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The committee is required to take such steps as it considers sufficient to ensure that persons who may be interested in a review are informed about it and given the opportunity to make representations at the outset of the review and when it publishes its draft recommendations.
In the light of recommendations from the Boundary Committee, the Government will arrange for a referendum to be held, giving electors in two-tier areas of the region an opportunity to say which of two or more options for unitary local government they prefer.
Lord Rooker: It is for the Boundary Committee to decide both the relevance of representations it receives, including representations for options that it has no power to recommend, such as the status quo, and how it presents its recommendations.
Lord Rooker: The Government have issued policy and procedural guidance to the committee, to which it must have regard under section 14(8)(e) of the Regional Assemblies (Preparations) Act 2003. Copies of the guidance were placed in the Library of the House on 16 June.
Lord Rooker: The Government believe that regional chambers are entitled to take a view on their preferred outcome to a referendum on moving to elected regional assemblies, and to report that view. They may also take steps to raise awareness of what would be at issue in a referendum, including the reorganisation of local government that would be involved. But their funding agreement with the Government prohibits the use of central government money for active campaigning for a particular outcome to a referendum on elected regional assemblies and restructuring of local government.
Use by regional chambers of subscriptions from local authorities is a matter between the chamber and the local authorities concerned. The latter will need to have regard to the code of practice on local government publicity.
Lord Rooker: Existing regional chambers are designated under the Regional Development Agencies Act 1998 to scrutinise the activities of the regional development agencies and appointed as regional planning bodies. Both functions would pass to an elected regional assembly; the regional development agency would be directly accountable to an elected regional assembly. Existing designations would be revoked.
Lord Rooker: The White Paper Your Region, Your Choice takes forward the Government's manifesto commitment to allow each of the English regions the opportunity, if they wish, to establish directly elected assemblies. These proposals will bring decision-making closer to the people and make government more efficient, more effective and more accountable.
These proposals will not mean more bureaucracy. In regions where people vote to have an elected assembly, we will move to a wholly unitary local government to ensure that there are only two tiers of government below the national level.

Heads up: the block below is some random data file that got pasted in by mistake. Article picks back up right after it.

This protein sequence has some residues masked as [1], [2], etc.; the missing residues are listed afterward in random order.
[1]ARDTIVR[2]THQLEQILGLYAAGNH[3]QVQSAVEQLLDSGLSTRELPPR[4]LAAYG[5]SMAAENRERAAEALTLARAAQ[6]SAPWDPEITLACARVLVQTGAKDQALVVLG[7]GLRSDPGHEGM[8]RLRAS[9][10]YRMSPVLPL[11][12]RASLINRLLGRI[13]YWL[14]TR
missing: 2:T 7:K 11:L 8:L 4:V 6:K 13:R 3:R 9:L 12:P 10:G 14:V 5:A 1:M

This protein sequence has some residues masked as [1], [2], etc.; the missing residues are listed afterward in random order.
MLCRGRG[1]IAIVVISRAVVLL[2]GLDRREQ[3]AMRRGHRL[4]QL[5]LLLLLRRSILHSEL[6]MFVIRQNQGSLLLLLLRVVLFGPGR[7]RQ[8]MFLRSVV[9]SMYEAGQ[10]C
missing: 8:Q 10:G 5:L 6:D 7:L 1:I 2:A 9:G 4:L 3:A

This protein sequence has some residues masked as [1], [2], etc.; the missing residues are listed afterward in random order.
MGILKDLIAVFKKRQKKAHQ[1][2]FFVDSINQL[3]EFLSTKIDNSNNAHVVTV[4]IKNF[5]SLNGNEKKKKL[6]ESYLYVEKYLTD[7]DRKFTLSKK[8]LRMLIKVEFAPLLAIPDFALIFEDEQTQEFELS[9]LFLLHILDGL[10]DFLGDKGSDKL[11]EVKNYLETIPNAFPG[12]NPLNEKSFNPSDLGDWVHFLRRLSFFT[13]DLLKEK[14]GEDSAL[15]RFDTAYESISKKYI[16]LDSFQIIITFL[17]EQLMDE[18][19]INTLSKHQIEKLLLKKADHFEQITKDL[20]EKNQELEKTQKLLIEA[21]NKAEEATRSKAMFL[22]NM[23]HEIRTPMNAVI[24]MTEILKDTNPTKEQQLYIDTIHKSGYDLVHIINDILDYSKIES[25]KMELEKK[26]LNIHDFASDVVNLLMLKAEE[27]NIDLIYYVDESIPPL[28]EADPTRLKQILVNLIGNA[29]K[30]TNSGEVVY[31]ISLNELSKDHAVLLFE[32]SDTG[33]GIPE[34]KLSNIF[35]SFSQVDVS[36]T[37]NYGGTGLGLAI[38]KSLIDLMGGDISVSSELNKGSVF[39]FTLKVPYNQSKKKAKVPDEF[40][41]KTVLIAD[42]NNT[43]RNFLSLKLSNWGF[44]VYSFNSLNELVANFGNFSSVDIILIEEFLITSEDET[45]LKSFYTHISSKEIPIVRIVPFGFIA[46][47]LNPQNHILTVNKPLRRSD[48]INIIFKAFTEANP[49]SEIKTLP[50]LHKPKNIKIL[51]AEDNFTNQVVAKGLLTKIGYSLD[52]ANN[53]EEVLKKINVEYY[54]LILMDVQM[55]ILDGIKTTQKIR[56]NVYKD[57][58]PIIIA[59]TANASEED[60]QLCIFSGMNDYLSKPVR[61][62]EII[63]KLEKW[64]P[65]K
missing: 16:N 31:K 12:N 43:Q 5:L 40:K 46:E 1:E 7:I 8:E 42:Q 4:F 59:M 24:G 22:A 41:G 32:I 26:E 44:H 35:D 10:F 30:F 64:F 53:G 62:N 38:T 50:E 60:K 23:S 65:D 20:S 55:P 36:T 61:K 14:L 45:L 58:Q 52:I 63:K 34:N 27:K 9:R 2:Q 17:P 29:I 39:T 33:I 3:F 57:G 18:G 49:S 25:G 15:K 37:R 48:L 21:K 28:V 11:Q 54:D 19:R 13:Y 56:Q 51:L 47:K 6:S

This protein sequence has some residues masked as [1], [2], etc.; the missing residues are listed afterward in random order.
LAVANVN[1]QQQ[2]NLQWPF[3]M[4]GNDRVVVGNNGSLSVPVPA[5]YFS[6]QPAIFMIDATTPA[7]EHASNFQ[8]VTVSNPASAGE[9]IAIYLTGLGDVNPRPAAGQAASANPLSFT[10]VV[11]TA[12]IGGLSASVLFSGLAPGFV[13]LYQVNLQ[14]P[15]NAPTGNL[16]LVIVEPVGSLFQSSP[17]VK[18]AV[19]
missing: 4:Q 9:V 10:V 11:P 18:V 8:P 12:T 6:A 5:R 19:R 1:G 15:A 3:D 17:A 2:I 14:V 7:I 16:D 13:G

Lord Rooker: There are 19 national public bodies with regional or local offices in the north-west of England; 20 in Yorkshire and the Humber; 21 in the north-east region. These figures do not include central government departments and agencies with regional or local offices in northern England.
Annex C of the White Paper, Your Region, Your Choice lists the national and regional public bodies that exist in the north-east of England. The White Paper sets out the proposed responsibilities of the election of regional assemblies. The proposals will bring some of the bodies under regional democratic control and influence, particularly the regional development agencies, which will be accountable to the elected assembly.
Lord Rooker: The Government Offices for the Regions will remain responsible to central government. But, as outlined in the White Paper Your Region, Your Choice, certain functions currently performed by the Government Offices would pass to an elected regional assembly.
Lord Rooker: The Planning Inspectorate's database holds the following information on appeals against the refusal of planning permission for the establishment of gypsy sites for the period 1 April 2002 to 31 March 2003:
Lord Rooker: The Office of the Deputy Prime Minister is launching the fifth round of the Beacon Council Scheme on Wednesday 2 July with the publication of the application brochure setting out instructions on how to apply, the detailed criteria that will be used to address applications, and what being a beacon will mean. Copies of the brochure will be placed in the Library of the House.
The Beacon Council Scheme provides a successful, positive way of recognising achievement and spreading best practice. It enables authorities to learn from each other to improve the services they deliver. In the first four rounds of the scheme, 186 beacon awards have been made in 39 service themes. Nearly all councils in England have attended at least one learning event. Independent research has shown that real improvements are taking place as a result of this learning and that the scheme is really having an effect in raising achievement.
The Office of the Deputy Prime Minister is inviting all councils and best value authorities that believe they have achieved excellence in one or more of this year's beacon themes to apply for beacon status. This round's themes for which we are now inviting applications are:
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